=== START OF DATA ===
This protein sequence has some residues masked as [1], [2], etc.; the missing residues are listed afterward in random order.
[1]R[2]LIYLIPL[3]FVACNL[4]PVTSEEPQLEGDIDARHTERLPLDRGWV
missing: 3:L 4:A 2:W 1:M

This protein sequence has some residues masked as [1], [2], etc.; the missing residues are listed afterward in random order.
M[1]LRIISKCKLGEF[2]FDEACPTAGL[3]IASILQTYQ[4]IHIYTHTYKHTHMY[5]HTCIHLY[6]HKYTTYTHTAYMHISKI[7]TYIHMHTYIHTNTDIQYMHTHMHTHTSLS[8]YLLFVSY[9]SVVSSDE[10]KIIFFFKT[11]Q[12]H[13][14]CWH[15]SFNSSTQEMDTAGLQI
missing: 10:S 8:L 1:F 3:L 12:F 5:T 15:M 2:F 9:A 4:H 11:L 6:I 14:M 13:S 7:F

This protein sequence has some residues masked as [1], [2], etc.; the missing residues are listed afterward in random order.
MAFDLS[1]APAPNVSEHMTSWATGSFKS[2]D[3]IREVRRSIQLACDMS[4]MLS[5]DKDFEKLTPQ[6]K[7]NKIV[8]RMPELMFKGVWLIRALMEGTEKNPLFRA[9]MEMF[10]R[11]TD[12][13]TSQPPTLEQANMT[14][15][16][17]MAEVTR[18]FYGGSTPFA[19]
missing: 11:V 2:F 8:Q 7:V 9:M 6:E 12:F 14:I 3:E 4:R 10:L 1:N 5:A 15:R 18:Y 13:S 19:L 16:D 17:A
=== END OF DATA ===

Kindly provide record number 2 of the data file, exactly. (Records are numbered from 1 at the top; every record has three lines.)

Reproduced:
This protein sequence has some residues masked as [1], [2], etc.; the missing residues are listed afterward in random order.
M[1]LRIISKCKLGEF[2]FDEACPTAGL[3]IASILQTYQ[4]IHIYTHTYKHTHMY[5]HTCIHLY[6]HKYTTYTHTAYMHISKI[7]TYIHMHTYIHTNTDIQYMHTHMHTHTSLS[8]YLLFVSY[9]SVVSSDE[10]KIIFFFKT[11]Q[12]H[13][14]CWH[15]SFNSSTQEMDTAGLQI
missing: 10:S 8:L 1:F 3:L 12:F 5:T 15:M 2:F 9:A 4:H 11:L 6:I 14:M 13:S 7:F